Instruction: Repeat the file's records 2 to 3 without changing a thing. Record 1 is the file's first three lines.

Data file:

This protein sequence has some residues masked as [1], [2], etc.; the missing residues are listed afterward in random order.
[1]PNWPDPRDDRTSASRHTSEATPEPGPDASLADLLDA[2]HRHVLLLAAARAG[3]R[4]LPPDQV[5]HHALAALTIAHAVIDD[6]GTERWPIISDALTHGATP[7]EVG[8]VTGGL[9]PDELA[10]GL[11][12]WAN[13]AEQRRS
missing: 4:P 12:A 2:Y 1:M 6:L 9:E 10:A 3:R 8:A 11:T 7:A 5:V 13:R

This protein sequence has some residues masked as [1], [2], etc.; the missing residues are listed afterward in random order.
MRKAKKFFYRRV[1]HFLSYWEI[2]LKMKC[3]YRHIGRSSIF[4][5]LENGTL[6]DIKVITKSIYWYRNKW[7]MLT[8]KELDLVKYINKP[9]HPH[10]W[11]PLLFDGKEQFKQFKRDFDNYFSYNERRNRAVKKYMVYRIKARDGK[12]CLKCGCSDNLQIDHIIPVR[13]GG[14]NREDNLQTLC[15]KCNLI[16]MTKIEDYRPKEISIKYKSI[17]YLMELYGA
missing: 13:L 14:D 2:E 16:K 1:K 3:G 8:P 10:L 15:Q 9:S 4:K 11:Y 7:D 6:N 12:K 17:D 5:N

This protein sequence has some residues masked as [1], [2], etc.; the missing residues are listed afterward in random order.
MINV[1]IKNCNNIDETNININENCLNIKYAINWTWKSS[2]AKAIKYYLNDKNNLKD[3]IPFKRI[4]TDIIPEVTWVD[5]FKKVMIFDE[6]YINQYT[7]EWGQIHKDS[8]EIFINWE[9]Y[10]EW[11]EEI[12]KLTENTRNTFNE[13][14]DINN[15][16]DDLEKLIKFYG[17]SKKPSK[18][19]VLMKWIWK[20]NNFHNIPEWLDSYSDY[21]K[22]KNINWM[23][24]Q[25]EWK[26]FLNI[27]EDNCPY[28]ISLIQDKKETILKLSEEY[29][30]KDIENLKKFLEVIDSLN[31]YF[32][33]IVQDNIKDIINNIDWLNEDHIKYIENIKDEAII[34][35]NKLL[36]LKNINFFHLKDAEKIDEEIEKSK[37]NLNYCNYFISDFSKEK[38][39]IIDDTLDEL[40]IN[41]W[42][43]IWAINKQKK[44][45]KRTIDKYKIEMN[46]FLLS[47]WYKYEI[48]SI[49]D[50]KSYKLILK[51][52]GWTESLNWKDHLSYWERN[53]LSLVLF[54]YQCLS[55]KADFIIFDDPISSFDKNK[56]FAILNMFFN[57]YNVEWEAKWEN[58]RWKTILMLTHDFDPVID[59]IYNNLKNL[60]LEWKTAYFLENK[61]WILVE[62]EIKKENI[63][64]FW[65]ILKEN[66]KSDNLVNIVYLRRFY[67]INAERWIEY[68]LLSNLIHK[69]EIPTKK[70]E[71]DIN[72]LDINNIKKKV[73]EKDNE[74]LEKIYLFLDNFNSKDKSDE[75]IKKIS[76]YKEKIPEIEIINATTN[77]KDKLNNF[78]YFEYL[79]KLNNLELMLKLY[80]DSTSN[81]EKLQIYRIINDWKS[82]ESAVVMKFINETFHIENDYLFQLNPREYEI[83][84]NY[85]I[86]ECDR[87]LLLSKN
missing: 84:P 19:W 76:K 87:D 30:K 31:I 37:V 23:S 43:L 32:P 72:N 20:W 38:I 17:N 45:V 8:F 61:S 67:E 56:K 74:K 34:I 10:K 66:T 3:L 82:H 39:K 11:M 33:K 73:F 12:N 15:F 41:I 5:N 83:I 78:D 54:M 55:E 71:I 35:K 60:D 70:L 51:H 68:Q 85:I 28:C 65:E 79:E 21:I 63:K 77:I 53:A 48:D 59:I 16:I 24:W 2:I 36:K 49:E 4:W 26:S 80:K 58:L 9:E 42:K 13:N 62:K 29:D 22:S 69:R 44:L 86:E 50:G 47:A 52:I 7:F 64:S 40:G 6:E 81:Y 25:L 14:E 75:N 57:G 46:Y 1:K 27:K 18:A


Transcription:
This protein sequence has some residues masked as [1], [2], etc.; the missing residues are listed afterward in random order.
MRKAKKFFYRRV[1]HFLSYWEI[2]LKMKC[3]YRHIGRSSIF[4][5]LENGTL[6]DIKVITKSIYWYRNKW[7]MLT[8]KELDLVKYINKP[9]HPH[10]W[11]PLLFDGKEQFKQFKRDFDNYFSYNERRNRAVKKYMVYRIKARDGK[12]CLKCGCSDNLQIDHIIPVR[13]GG[14]NREDNLQTLC[15]KCNLI[16]MTKIEDYRPKEISIKYKSI[17]YLMELYGA
missing: 13:L 14:D 2:E 16:K 1:K 3:G 8:P 10:L 15:Q 9:S 4:K 11:Y 7:D 6:N 12:K 17:D 5:N

This protein sequence has some residues masked as [1], [2], etc.; the missing residues are listed afterward in random order.
MINV[1]IKNCNNIDETNININENCLNIKYAINWTWKSS[2]AKAIKYYLNDKNNLKD[3]IPFKRI[4]TDIIPEVTWVD[5]FKKVMIFDE[6]YINQYT[7]EWGQIHKDS[8]EIFINWE[9]Y[10]EW[11]EEI[12]KLTENTRNTFNE[13][14]DINN[15][16]DDLEKLIKFYG[17]SKKPSK[18][19]VLMKWIWK[20]NNFHNIPEWLDSYSDY[21]K[22]KNINWM[23][24]Q[25]EWK[26]FLNI[27]EDNCPY[28]ISLIQDKKETILKLSEEY[29][30]KDIENLKKFLEVIDSLN[31]YF[32][33]IVQDNIKDIINNIDWLNEDHIKYIENIKDEAII[34][35]NKLL[36]LKNINFFHLKDAEKIDEEIEKSK[37]NLNYCNYFISDFSKEK[38][39]IIDDTLDEL[40]IN[41]W[42][43]IWAINKQKK[44][45]KRTIDKYKIEMN[46]FLLS[47]WYKYEI[48]SI[49]D[50]KSYKLILK[51][52]GWTESLNWKDHLSYWERN[53]LSLVLF[54]YQCLS[55]KADFIIFDDPISSFDKNK[56]FAILNMFFN[57]YNVEWEAKWEN[58]RWKTILMLTHDFDPVID[59]IYNNLKNL[60]LEWKTAYFLENK[61]WILVE[62]EIKKENI[63][64]FW[65]ILKEN[66]KSDNLVNIVYLRRFY[67]INAERWIEY[68]LLSNLIHK[69]EIPTKK[70]E[71]DIN[72]LDINNIKKKV[73]EKDNE[74]LEKIYLFLDNFNSKDKSDE[75]IKKIS[76]YKEKIPEIEIINATTN[77]KDKLNNF[78]YFEYL[79]KLNNLELMLKLY[80]DSTSN[81]EKLQIYRIINDWKS[82]ESAVVMKFINETFHIENDYLFQLNPREYEI[83][84]NY[85]I[86]ECDR[87]LLLSKN
missing: 84:P 19:W 76:K 87:D 30:K 31:I 37:V 23:S 43:L 32:P 72:N 20:W 38:I 17:N 45:V 8:F 61:S 67:E 56:K 74:K 34:I 10:K 66:T 3:L 82:H 39:K 11:M 33:K 73:F 12:N 15:F 41:I 5:N 83:I 78:D 54:M 55:E 71:I 35:K 60:D 70:L 51:H 68:Q 85:I 28:C 65:E 79:E 21:I 63:K 77:I 53:A 48:D 59:I 16:I 24:W 2:I 36:K 49:E 4:W 26:S 80:K 58:L 9:E 42:K 13:N 62:K 29:D 22:S 69:R 44:L 86:E 50:G 47:A 52:I 7:F 64:S 40:G 6:E 81:Y 25:L 14:E 75:N 57:G 46:Y 1:K 27:K 18:A